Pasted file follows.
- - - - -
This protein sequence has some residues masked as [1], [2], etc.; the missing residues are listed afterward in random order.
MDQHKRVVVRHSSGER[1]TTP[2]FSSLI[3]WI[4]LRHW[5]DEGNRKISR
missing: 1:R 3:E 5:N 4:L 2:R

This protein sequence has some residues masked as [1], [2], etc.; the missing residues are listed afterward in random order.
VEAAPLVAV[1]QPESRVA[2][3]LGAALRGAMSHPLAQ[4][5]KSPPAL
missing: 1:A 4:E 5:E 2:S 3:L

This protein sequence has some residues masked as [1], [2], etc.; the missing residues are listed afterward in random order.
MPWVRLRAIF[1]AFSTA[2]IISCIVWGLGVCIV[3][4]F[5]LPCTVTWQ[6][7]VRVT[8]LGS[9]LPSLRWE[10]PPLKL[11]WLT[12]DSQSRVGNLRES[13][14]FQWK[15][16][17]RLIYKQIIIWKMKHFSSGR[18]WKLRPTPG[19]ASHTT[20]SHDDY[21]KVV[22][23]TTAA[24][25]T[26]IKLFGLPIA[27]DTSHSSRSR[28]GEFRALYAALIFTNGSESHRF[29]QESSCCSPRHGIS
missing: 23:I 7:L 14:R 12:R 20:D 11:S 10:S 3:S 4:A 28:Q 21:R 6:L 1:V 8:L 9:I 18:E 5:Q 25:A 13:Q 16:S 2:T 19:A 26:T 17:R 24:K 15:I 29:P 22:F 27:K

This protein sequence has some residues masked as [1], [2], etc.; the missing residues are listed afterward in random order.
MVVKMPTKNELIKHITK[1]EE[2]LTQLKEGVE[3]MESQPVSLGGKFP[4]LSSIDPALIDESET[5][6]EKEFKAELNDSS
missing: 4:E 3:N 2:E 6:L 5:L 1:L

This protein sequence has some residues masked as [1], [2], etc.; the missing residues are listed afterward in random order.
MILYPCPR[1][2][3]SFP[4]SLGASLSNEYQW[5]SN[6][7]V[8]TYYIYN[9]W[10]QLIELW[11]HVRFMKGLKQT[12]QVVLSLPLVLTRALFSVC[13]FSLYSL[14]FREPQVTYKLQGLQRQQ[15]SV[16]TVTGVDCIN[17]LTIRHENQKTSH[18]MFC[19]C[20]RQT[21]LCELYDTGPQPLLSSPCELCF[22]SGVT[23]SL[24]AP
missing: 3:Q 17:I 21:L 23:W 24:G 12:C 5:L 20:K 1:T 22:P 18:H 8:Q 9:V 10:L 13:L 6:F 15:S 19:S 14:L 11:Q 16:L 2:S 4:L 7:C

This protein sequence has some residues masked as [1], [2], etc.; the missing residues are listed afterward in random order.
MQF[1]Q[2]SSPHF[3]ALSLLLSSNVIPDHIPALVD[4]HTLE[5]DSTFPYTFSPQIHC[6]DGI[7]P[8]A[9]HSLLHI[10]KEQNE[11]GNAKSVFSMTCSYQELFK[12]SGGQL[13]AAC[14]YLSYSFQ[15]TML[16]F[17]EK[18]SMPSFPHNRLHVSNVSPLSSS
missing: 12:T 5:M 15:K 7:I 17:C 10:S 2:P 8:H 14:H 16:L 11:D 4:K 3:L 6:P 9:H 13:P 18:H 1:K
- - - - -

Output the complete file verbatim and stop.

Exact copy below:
This protein sequence has some residues masked as [1], [2], etc.; the missing residues are listed afterward in random order.
MDQHKRVVVRHSSGER[1]TTP[2]FSSLI[3]WI[4]LRHW[5]DEGNRKISR
missing: 1:R 3:E 5:N 4:L 2:R

This protein sequence has some residues masked as [1], [2], etc.; the missing residues are listed afterward in random order.
VEAAPLVAV[1]QPESRVA[2][3]LGAALRGAMSHPLAQ[4][5]KSPPAL
missing: 1:A 4:E 5:E 2:S 3:L

This protein sequence has some residues masked as [1], [2], etc.; the missing residues are listed afterward in random order.
MPWVRLRAIF[1]AFSTA[2]IISCIVWGLGVCIV[3][4]F[5]LPCTVTWQ[6][7]VRVT[8]LGS[9]LPSLRWE[10]PPLKL[11]WLT[12]DSQSRVGNLRES[13][14]FQWK[15][16][17]RLIYKQIIIWKMKHFSSGR[18]WKLRPTPG[19]ASHTT[20]SHDDY[21]KVV[22][23]TTAA[24][25]T[26]IKLFGLPIA[27]DTSHSSRSR[28]GEFRALYAALIFTNGSESHRF[29]QESSCCSPRHGIS
missing: 23:I 7:L 14:R 12:R 20:D 11:S 10:S 3:S 4:A 28:Q 21:R 6:L 1:V 8:L 9:I 18:E 5:Q 25:A 13:Q 16:S 2:T 19:A 26:T 17:R 24:K 15:I 29:P 22:F 27:K

This protein sequence has some residues masked as [1], [2], etc.; the missing residues are listed afterward in random order.
MVVKMPTKNELIKHITK[1]EE[2]LTQLKEGVE[3]MESQPVSLGGKFP[4]LSSIDPALIDESET[5][6]EKEFKAELNDSS
missing: 4:E 3:N 2:E 6:L 5:L 1:L

This protein sequence has some residues masked as [1], [2], etc.; the missing residues are listed afterward in random order.
MILYPCPR[1][2][3]SFP[4]SLGASLSNEYQW[5]SN[6][7]V[8]TYYIYN[9]W[10]QLIELW[11]HVRFMKGLKQT[12]QVVLSLPLVLTRALFSVC[13]FSLYSL[14]FREPQVTYKLQGLQRQQ[15]SV[16]TVTGVDCIN[17]LTIRHENQKTSH[18]MFC[19]C[20]RQT[21]LCELYDTGPQPLLSSPCELCF[22]SGVT[23]SL[24]AP
missing: 3:Q 17:I 21:L 23:W 24:G 12:C 5:L 20:K 1:T 22:P 18:H 8:Q 9:V 10:L 13:L 6:F 15:S 19:S 14:L 11:Q 16:L 2:S 4:L 7:C

This protein sequence has some residues masked as [1], [2], etc.; the missing residues are listed afterward in random order.
MQF[1]Q[2]SSPHF[3]ALSLLLSSNVIPDHIPALVD[4]HTLE[5]DSTFPYTFSPQIHC[6]DGI[7]P[8]A[9]HSLLHI[10]KEQNE[11]GNAKSVFSMTCSYQELFK[12]SGGQL[13]AAC[14]YLSYSFQ[15]TML[16]F[17]EK[18]SMPSFPHNRLHVSNVSPLSSS
missing: 12:T 5:M 15:K 7:I 17:C 10:S 2:P 8:H 14:H 16:L 11:D 4:K 3:L 6:P 9:H 13:P 18:H 1:K